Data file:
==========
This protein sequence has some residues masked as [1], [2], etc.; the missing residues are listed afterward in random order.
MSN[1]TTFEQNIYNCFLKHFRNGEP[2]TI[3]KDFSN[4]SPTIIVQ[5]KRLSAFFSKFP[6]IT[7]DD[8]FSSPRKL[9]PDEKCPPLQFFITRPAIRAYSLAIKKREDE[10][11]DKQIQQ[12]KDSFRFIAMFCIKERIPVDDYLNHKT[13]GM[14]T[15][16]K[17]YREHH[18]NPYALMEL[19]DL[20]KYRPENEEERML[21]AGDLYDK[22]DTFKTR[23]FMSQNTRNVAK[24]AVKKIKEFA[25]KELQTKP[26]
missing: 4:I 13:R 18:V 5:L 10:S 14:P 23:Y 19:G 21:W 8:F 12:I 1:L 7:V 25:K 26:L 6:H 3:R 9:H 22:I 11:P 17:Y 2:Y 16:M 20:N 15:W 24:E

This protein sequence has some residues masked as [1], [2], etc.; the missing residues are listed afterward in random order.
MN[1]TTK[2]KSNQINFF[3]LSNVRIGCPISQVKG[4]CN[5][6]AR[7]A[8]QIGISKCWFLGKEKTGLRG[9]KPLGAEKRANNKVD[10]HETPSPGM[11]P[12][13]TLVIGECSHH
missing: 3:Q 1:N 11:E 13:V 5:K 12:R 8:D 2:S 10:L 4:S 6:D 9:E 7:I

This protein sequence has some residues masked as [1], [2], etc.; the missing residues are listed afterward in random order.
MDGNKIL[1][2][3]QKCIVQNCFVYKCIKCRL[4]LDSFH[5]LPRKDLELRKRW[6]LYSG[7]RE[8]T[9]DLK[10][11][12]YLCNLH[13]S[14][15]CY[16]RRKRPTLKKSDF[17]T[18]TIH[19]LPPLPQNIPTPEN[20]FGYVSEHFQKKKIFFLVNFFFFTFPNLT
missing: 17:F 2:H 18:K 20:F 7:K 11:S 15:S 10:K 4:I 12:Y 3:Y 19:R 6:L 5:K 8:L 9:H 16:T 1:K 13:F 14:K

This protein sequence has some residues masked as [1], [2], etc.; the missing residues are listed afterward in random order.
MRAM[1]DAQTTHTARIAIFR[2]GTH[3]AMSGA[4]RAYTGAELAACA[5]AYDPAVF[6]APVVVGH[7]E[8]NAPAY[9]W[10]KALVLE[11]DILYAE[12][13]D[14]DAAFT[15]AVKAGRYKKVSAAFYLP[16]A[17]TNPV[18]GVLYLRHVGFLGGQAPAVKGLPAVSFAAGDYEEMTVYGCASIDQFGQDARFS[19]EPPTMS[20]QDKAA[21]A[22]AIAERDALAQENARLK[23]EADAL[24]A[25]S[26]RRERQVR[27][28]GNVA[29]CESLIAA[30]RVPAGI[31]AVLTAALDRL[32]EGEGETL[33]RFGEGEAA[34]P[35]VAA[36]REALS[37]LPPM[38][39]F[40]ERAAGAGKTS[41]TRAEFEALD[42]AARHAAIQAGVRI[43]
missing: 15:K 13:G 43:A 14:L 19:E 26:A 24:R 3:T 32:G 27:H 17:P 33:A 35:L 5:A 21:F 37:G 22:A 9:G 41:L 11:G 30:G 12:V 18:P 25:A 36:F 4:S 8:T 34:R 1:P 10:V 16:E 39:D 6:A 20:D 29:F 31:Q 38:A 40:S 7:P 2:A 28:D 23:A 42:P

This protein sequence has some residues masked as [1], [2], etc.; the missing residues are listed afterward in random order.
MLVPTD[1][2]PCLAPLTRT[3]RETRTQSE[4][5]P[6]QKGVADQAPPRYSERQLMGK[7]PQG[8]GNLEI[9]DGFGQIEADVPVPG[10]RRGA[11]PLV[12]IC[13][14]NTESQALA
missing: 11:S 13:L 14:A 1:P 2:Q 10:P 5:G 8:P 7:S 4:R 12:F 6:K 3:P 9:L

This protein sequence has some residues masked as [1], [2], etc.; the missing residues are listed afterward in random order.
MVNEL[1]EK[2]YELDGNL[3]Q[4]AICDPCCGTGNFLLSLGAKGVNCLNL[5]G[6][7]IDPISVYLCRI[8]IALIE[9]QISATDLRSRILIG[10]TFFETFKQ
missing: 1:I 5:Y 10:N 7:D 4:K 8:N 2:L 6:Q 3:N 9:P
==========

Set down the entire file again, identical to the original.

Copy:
This protein sequence has some residues masked as [1], [2], etc.; the missing residues are listed afterward in random order.
MSN[1]TTFEQNIYNCFLKHFRNGEP[2]TI[3]KDFSN[4]SPTIIVQ[5]KRLSAFFSKFP[6]IT[7]DD[8]FSSPRKL[9]PDEKCPPLQFFITRPAIRAYSLAIKKREDE[10][11]DKQIQQ[12]KDSFRFIAMFCIKERIPVDDYLNHKT[13]GM[14]T[15][16]K[17]YREHH[18]NPYALMEL[19]DL[20]KYRPENEEERML[21]AGDLYDK[22]DTFKTR[23]FMSQNTRNVAK[24]AVKKIKEFA[25]KELQTKP[26]
missing: 4:I 13:R 18:V 5:L 10:S 14:P 23:Y 19:G 21:W 8:F 12:I 1:L 7:V 25:K 26:L 6:H 3:R 9:H 22:I 11:P 17:Y 2:Y 16:M 20:N 15:W 24:E

This protein sequence has some residues masked as [1], [2], etc.; the missing residues are listed afterward in random order.
MN[1]TTK[2]KSNQINFF[3]LSNVRIGCPISQVKG[4]CN[5][6]AR[7]A[8]QIGISKCWFLGKEKTGLRG[9]KPLGAEKRANNKVD[10]HETPSPGM[11]P[12][13]TLVIGECSHH
missing: 3:Q 1:N 11:E 13:V 5:K 12:R 8:D 2:S 10:L 4:S 6:D 9:E 7:I

This protein sequence has some residues masked as [1], [2], etc.; the missing residues are listed afterward in random order.
MDGNKIL[1][2][3]QKCIVQNCFVYKCIKCRL[4]LDSFH[5]LPRKDLELRKRW[6]LYSG[7]RE[8]T[9]DLK[10][11][12]YLCNLH[13]S[14][15]CY[16]RRKRPTLKKSDF[17]T[18]TIH[19]LPPLPQNIPTPEN[20]FGYVSEHFQKKKIFFLVNFFFFTFPNLT
missing: 17:F 2:H 18:K 20:F 7:K 11:S 15:S 10:K 4:I 12:Y 3:Y 19:R 6:L 5:K 8:L 9:H 16:T 1:K 13:F 14:K

This protein sequence has some residues masked as [1], [2], etc.; the missing residues are listed afterward in random order.
MRAM[1]DAQTTHTARIAIFR[2]GTH[3]AMSGA[4]RAYTGAELAACA[5]AYDPAVF[6]APVVVGH[7]E[8]NAPAY[9]W[10]KALVLE[11]DILYAE[12][13]D[14]DAAFT[15]AVKAGRYKKVSAAFYLP[16]A[17]TNPV[18]GVLYLRHVGFLGGQAPAVKGLPAVSFAAGDYEEMTVYGCASIDQFGQDARFS[19]EPPTMS[20]QDKAA[21]A[22]AIAERDALAQENARLK[23]EADAL[24]A[25]S[26]RRERQVR[27][28]GNVA[29]CESLIAA[30]RVPAGI[31]AVLTAALDRL[32]EGEGETL[33]RFGEGEAA[34]P[35]VAA[36]REALS[37]LPPM[38][39]F[40]ERAAGAGKTS[41]TRAEFEALD[42]AARHAAIQAGVRI[43]
missing: 15:K 13:G 43:A 14:L 19:E 26:A 24:R 3:T 32:G 27:H 17:P 33:A 35:L 5:A 21:F 37:G 22:A 9:G 41:L 11:G 30:G 12:V 18:P 25:A 36:F 4:S 8:T 34:R 1:P 10:V 16:E 39:D 6:A 20:D 29:F 31:Q 38:A 40:S 7:P 2:A 28:D 23:A 42:P

This protein sequence has some residues masked as [1], [2], etc.; the missing residues are listed afterward in random order.
MLVPTD[1][2]PCLAPLTRT[3]RETRTQSE[4][5]P[6]QKGVADQAPPRYSERQLMGK[7]PQG[8]GNLEI[9]DGFGQIEADVPVPG[10]RRGA[11]PLV[12]IC[13][14]NTESQALA
missing: 11:S 13:L 14:A 1:P 2:Q 10:P 5:G 8:P 7:S 4:R 12:F 6:K 3:P 9:L

This protein sequence has some residues masked as [1], [2], etc.; the missing residues are listed afterward in random order.
MVNEL[1]EK[2]YELDGNL[3]Q[4]AICDPCCGTGNFLLSLGAKGVNCLNL[5]G[6][7]IDPISVYLCRI[8]IALIE[9]QISATDLRSRILIG[10]TFFETFKQ
missing: 1:I 5:Y 10:N 7:D 4:K 8:N 2:L 6:Q 3:N 9:P